In the beginning phases of the Ebola evolution in the U.S., when Thomas Duncan was declared the first probable case on U.S. soil, many American hospitals were left scared and wondering if they could adequately care for a patient with such a highly contagious infectious disease. Uneasy thoughts swirled around individual practitioners’ minds about whether they would be willing and able to safely provide care to a patient with a devastating, highly infectious disease that has a touted 50% to 70% mortality rate.
Although a handful of biohazard units in the U.S. had undertaken such care, they had done so in a true biohazard unit, which had been meticulously planned and funded for years and featured a highly trained and skilled staff of physicians, nurses, and others. Nonetheless, with the realization that U.S. hospitals would not get to choose whether or not a patient with Ebola was presented to them, massive planning ensued in thousands of U.S. hospitals.
Within days, hospitals quickly rolled out visible signage and appropriate screening tools to quickly and efficiently identify and isolate the next contagious patient on U.S. soil. As the healthcare workers at Texas Presbyterian Hospital diligently cared for Thomas Duncan, U.S. hospitals and healthcare providers were faced with the sobering reality that a healthcare worker had been infected with the deadly virus.
This was not a case of a medical missionary working in a third world country with limited protective equipment and in unsanitary conditions. This was a highly skilled nurse, with (what was at the time considered to be) adequate protective equipment, who was stricken with a highly lethal disease in the course of nursing care in a U.S. hospital.
Ebola became the leading headline for every news organization in the U.S. and beyond, causing confusion and concern among the lay public. Within U.S. healthcare systems, the signs and symptoms of Ebola began to roll easily off the tongues of both clinical and nonclinical staff, all of whom quickly became well versed on the geography of West Africa.
What happened next in the U.S. healthcare system was a dizzying series of recommendations and changes at the local, regional, and national level. This was accompanied by another sobering realization: Most U.S. hospitals are not able and should not attempt to handle patients infected with Ebola.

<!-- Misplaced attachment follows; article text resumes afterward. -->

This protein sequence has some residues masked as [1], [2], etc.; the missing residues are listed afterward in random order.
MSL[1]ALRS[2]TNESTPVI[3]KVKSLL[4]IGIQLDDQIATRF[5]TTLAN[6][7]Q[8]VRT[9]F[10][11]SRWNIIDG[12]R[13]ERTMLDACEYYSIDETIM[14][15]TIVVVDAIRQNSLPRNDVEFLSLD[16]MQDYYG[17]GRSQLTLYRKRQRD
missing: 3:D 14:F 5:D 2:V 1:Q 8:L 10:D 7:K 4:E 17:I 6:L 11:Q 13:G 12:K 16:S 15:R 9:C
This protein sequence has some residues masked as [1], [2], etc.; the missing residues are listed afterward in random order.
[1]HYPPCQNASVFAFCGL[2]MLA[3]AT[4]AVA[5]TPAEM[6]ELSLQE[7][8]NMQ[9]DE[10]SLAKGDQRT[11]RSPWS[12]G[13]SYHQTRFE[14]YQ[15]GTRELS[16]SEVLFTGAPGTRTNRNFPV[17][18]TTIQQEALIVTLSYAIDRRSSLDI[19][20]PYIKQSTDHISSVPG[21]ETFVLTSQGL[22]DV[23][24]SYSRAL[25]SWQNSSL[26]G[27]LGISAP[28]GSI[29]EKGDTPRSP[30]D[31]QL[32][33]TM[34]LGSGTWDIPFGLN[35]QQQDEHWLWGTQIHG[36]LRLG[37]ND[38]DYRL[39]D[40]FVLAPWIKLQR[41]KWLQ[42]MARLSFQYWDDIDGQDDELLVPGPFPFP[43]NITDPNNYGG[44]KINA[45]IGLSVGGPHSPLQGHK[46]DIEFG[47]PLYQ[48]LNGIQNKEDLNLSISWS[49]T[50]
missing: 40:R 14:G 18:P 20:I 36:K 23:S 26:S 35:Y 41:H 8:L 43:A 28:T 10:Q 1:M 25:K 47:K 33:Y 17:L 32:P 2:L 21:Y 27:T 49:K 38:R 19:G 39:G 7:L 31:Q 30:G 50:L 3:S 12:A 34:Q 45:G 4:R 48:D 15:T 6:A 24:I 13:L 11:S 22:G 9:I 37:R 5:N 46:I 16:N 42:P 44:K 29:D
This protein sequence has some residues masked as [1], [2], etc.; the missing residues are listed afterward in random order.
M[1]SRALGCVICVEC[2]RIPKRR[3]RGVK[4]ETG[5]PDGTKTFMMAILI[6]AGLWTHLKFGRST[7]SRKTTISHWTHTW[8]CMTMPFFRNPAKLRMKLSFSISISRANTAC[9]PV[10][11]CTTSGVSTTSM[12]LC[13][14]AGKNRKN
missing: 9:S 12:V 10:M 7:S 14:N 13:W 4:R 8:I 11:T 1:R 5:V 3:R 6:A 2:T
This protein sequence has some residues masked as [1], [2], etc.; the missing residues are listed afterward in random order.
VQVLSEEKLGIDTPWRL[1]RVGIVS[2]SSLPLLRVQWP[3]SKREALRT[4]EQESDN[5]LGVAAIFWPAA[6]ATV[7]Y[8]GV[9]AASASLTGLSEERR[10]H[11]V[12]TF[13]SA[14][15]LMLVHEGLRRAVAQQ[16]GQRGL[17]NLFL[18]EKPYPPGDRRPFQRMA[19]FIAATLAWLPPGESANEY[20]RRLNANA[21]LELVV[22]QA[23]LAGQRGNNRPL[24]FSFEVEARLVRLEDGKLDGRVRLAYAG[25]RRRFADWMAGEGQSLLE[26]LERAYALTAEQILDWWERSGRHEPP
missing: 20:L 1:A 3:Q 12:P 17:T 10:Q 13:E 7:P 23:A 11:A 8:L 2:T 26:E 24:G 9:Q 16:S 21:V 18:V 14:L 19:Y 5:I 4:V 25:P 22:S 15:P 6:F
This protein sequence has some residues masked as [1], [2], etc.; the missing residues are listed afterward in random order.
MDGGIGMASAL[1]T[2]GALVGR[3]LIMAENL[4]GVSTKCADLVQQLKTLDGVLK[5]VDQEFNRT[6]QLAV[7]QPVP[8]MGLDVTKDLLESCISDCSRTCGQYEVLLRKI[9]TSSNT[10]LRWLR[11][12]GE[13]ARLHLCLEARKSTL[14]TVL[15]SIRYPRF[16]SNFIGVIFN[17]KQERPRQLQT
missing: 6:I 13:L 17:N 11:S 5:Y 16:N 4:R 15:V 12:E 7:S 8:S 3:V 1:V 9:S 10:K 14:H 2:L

The concept of regionalization of Ebola care was quickly accepted as a viable model, as many U.S. hospitals did not have the volunteer workforce, facilities, disaster preparedness infrastructure, protective equipment, or training infrastructure to safely care for such a patient, even if only short-term care was required.
These regionalization efforts required unparalleled cooperation among U.S. hospital systems and created the need for complex interdependencies among federal and state agencies across the nation. Many hospitals, including my own, invested thousands of man-hours and significant fiscal resources in preparing for the possibility of an infected patient.
These efforts also prompted a series of uncomfortable conversations, especially among clinicians and bioethicists, about what level of care can be safely provided to an Ebola patient in the U.S. Clinicians and bioethicists came to the realization that an Ebola patient in the U.S. may receive a different standard of care than a patient with a different blood-borne infectious disease. The guiding principle of “staff safety first” made for further difficult conversations among clinicians, who are accustomed to putting their safety second.
With all these perturbations to the system and anxiety-laden clinical discussions, the question is, has any good occurred as a result of this viral penetration into the U.S.? I believe the answer is yes, as the rapid anticipation and planning for this level of care has spurned efforts that otherwise would have remained dormant, including:
- Unparalleled cooperation among U.S. hospitals for aiding and assisting each others’ readiness to screen accurately and safely provide first responder care;
- Remarkable cooperation and assistance from state and federal agencies in guidance, communication, and preparedness for the centers designated as regional referral centers;
- Enhanced planning and capabilities for U.S. hospitals to respond and adapt to changes in the external environment, which makes them that much more prepared to respond and adapt to the next contagious disease crisis, one that will undoubtedly occur; and
- A renewed sense of volunteerism among many clinicians, despite the possibility of personal threat.
Current estimates predict the Ebola outbreak will expand from hundreds to thousands of new cases (and deaths) per month.1 As this situation evolves, individual regionalized centers in the U.S. become more prepared (logistically and psychologically) to handle Ebola as each day passes.
The foundational structure of care designed during this outbreak can and should put the U.S. in a very good position to resiliently and effectively care for any highly contagious agent in the future. So in the face of this disruptive adversity, we should all be able to keep calm and Ebola on.
Dr. Scheurer is a hospitalist and chief quality officer at the Medical University of South Carolina in Charleston. She is physician editor of The Hospitalist. Email her at firstname.lastname@example.org.